Well, we've finally had our blizzard.
Whenever I would ask someone about Korean winters, (which was frequent, I assure you. I had to know what I'm dealing with here. No one warned me about Californian winters, and I lived in agony.) everyone talked about how cold it would get. No one mentioned any snow. In fact, they said it probably wouldn't snow. And I trusted them.
And now Korea's been hit by the biggest blizzard in almost a century. It all started on Monday morning. The snow fell in huge snowflakes. It was wet, fluffy, and cold, like most snows. (You never know what to expect in a foreign land! Snow could be backwards here, you know, like lava or something. Use your imagination.) When I left the apartment to go to work, there were almost no cars on the road. This is unheard of. It was almost eerie, to walk outside and not have to wait for the walk signal and then have to look again because most cars ignore the walk signal. There were no plows. No salt trucks. Nothing. The only group of people I saw were a bunch of old women who were shoveling the walkways of the apartment.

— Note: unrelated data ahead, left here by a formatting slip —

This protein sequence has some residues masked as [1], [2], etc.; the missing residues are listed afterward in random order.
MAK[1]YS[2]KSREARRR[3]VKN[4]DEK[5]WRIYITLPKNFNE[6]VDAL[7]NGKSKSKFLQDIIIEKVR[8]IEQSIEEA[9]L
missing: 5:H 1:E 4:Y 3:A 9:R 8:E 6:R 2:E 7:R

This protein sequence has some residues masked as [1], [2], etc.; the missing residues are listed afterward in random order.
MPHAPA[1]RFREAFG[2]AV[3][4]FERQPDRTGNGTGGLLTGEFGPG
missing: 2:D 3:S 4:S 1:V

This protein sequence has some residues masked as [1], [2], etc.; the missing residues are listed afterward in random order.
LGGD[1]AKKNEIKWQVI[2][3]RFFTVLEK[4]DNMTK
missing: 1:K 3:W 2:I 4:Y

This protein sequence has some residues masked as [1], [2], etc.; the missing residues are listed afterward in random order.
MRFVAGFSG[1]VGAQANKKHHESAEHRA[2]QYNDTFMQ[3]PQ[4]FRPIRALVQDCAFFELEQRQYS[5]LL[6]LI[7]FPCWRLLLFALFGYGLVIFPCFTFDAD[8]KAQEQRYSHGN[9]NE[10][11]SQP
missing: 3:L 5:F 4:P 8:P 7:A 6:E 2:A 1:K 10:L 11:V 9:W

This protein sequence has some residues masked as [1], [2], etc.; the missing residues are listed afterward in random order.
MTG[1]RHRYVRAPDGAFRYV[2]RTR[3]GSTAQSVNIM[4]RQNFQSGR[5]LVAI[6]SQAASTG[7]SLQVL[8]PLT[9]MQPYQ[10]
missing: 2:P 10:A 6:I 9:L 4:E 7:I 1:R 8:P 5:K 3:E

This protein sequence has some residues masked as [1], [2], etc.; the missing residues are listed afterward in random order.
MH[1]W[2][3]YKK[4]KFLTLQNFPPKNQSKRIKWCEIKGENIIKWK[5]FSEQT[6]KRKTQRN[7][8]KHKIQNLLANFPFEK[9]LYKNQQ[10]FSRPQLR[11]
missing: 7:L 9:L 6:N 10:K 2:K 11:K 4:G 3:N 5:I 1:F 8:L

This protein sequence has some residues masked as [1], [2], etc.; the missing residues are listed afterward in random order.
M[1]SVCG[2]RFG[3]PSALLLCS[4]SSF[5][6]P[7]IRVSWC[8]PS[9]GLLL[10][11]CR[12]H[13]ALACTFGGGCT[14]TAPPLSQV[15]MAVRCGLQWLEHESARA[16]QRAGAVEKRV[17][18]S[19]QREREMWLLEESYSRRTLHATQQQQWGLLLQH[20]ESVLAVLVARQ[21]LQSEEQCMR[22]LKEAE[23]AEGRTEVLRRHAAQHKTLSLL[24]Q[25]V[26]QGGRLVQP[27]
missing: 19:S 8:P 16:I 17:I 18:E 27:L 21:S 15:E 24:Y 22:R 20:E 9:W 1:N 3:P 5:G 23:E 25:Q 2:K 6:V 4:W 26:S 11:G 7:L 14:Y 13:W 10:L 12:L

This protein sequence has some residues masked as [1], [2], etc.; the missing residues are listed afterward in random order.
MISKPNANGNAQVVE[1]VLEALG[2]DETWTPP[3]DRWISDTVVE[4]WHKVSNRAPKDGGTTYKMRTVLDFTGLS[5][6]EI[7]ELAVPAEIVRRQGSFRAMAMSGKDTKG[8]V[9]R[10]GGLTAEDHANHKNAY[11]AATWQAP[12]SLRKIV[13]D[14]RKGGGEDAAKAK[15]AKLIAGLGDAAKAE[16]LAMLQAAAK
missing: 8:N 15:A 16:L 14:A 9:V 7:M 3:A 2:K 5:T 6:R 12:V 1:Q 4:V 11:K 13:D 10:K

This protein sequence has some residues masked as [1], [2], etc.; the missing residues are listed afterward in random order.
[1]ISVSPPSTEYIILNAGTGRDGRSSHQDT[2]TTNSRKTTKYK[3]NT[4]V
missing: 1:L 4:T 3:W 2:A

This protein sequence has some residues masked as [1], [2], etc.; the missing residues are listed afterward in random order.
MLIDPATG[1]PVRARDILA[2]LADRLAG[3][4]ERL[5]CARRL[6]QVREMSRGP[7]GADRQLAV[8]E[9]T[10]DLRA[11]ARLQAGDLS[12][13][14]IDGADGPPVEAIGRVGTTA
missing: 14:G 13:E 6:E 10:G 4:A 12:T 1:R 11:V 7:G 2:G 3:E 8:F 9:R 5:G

I walked to the subway station because I knew that if nothing else, it would still be in operation. The subway station was packed, and the train was even fuller. I had the same idea as every other person who had to work.
Here are some pictures of the snow, from one weather-obsessed Midwesterner to another:
If you click on the slide show, it will bring you to my photo website where you can leave comments and see bigger pictures! Who could resist?